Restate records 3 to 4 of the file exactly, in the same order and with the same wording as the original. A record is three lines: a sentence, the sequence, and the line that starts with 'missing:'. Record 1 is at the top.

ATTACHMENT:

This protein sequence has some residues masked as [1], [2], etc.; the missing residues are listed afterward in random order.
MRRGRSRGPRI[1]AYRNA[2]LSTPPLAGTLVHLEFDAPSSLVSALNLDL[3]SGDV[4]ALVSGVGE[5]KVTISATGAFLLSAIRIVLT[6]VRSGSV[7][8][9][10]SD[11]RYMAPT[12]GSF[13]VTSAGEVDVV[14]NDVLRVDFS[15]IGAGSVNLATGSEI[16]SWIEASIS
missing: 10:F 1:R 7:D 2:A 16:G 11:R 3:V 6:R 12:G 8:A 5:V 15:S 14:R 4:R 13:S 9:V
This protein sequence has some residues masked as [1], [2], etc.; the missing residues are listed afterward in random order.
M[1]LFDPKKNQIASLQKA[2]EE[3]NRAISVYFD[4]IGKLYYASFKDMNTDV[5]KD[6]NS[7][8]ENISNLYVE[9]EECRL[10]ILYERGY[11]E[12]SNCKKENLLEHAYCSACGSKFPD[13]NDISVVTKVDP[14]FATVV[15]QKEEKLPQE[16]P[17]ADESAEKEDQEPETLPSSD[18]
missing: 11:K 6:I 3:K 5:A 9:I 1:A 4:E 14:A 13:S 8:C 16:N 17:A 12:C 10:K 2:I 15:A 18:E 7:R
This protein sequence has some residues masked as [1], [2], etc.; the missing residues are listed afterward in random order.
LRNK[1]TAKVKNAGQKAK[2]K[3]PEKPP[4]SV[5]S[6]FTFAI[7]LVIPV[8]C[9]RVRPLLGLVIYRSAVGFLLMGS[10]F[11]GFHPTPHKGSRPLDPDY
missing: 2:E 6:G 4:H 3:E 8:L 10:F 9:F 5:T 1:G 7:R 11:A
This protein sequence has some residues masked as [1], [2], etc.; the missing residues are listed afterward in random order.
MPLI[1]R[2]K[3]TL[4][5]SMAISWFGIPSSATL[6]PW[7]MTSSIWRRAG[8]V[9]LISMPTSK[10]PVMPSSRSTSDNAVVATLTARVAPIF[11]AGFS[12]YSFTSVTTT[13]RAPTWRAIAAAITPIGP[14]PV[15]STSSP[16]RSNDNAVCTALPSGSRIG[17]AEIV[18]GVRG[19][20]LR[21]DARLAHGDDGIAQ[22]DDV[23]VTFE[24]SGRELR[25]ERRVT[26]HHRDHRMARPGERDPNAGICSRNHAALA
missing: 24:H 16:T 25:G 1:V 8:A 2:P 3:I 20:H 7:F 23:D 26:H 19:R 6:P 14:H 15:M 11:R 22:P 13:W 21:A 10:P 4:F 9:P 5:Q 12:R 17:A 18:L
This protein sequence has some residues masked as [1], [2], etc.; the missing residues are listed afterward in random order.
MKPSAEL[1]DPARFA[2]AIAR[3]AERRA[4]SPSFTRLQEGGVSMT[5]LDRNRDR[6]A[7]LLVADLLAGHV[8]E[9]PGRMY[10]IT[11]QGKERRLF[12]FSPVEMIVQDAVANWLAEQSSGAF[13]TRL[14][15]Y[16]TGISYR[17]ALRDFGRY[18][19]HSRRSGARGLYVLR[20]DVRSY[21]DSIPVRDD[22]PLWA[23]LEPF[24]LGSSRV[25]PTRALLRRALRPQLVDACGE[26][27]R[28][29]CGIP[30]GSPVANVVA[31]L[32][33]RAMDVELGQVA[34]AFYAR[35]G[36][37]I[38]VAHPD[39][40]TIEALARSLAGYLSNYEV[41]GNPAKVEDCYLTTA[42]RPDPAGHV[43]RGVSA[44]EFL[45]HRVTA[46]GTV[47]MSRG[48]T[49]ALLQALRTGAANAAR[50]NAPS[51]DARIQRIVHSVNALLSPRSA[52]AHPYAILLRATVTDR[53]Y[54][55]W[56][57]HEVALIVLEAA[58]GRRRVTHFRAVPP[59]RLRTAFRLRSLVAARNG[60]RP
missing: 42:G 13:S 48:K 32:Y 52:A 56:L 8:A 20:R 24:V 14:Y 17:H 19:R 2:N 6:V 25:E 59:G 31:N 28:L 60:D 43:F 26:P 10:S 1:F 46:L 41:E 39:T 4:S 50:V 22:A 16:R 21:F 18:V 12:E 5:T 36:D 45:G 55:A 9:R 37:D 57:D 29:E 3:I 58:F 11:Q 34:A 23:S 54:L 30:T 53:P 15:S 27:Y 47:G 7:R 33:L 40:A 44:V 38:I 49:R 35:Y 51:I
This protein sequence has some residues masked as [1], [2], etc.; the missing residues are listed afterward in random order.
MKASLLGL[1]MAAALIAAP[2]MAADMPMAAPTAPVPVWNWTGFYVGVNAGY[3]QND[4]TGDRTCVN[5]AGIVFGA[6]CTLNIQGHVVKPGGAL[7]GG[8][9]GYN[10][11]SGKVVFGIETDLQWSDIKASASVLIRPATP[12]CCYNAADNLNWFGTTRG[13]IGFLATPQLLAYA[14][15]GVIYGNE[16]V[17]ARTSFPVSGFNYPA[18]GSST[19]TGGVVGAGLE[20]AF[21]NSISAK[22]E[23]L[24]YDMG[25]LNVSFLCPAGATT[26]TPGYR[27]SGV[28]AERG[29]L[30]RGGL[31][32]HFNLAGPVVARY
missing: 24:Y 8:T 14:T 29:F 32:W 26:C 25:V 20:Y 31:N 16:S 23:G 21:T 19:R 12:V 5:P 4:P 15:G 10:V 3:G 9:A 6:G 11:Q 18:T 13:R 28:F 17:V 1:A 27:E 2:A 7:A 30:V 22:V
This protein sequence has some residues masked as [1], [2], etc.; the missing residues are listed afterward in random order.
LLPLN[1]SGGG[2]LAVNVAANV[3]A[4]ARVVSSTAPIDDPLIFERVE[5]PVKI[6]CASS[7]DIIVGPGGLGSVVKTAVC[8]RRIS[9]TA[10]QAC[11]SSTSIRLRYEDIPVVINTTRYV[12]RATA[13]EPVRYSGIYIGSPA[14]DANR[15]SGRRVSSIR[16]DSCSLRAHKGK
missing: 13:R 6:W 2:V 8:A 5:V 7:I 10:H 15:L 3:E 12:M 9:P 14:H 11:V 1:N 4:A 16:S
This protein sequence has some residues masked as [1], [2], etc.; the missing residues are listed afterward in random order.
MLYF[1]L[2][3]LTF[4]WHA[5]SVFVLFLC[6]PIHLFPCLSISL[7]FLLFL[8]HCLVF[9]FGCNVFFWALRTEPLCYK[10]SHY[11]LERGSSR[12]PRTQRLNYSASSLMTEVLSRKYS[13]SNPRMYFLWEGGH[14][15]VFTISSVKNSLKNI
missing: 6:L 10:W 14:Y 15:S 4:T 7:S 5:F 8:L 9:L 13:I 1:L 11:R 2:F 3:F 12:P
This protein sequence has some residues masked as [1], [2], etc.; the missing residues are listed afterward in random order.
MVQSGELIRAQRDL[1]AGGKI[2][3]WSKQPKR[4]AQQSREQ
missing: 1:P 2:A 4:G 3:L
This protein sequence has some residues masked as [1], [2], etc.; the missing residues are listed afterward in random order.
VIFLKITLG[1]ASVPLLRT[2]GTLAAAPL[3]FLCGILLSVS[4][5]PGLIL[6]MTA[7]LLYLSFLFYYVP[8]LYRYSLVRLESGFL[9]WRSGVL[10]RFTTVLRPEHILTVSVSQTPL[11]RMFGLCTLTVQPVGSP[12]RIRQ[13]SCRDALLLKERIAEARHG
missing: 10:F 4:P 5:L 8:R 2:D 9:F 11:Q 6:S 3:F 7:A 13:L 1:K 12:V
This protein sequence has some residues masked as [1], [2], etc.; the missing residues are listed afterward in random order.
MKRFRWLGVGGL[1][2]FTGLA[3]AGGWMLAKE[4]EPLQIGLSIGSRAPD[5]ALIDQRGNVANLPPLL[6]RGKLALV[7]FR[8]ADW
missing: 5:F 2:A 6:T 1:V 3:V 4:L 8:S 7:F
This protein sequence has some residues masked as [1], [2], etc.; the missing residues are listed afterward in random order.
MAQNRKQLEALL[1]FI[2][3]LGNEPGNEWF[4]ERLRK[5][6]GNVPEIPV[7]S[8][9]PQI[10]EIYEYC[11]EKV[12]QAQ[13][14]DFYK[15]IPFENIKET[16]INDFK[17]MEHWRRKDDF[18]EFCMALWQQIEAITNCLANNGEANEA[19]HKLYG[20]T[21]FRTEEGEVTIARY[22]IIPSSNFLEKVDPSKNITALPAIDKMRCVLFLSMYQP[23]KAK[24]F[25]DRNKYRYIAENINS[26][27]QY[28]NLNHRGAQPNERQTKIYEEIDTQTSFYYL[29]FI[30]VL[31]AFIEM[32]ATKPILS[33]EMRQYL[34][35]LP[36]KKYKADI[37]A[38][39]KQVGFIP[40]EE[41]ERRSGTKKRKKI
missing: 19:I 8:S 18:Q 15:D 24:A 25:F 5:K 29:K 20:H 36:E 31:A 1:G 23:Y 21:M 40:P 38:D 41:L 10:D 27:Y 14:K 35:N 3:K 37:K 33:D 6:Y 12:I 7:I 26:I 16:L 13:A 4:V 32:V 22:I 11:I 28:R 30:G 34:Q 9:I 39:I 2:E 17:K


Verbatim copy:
This protein sequence has some residues masked as [1], [2], etc.; the missing residues are listed afterward in random order.
LRNK[1]TAKVKNAGQKAK[2]K[3]PEKPP[4]SV[5]S[6]FTFAI[7]LVIPV[8]C[9]RVRPLLGLVIYRSAVGFLLMGS[10]F[11]GFHPTPHKGSRPLDPDY
missing: 2:E 6:G 4:H 3:E 8:L 10:F 9:F 5:T 1:G 7:R 11:A
This protein sequence has some residues masked as [1], [2], etc.; the missing residues are listed afterward in random order.
MPLI[1]R[2]K[3]TL[4][5]SMAISWFGIPSSATL[6]PW[7]MTSSIWRRAG[8]V[9]LISMPTSK[10]PVMPSSRSTSDNAVVATLTARVAPIF[11]AGFS[12]YSFTSVTTT[13]RAPTWRAIAAAITPIGP[14]PV[15]STSSP[16]RSNDNAVCTALPSGSRIG[17]AEIV[18]GVRG[19][20]LR[21]DARLAHGDDGIAQ[22]DDV[23]VTFE[24]SGRELR[25]ERRVT[26]HHRDHRMARPGERDPNAGICSRNHAALA
missing: 24:H 16:T 25:G 1:V 8:A 2:P 3:I 20:H 7:F 23:D 26:H 19:R 6:P 14:H 15:M 11:R 22:P 13:W 21:A 10:P 4:F 9:P 5:Q 12:R 17:A 18:L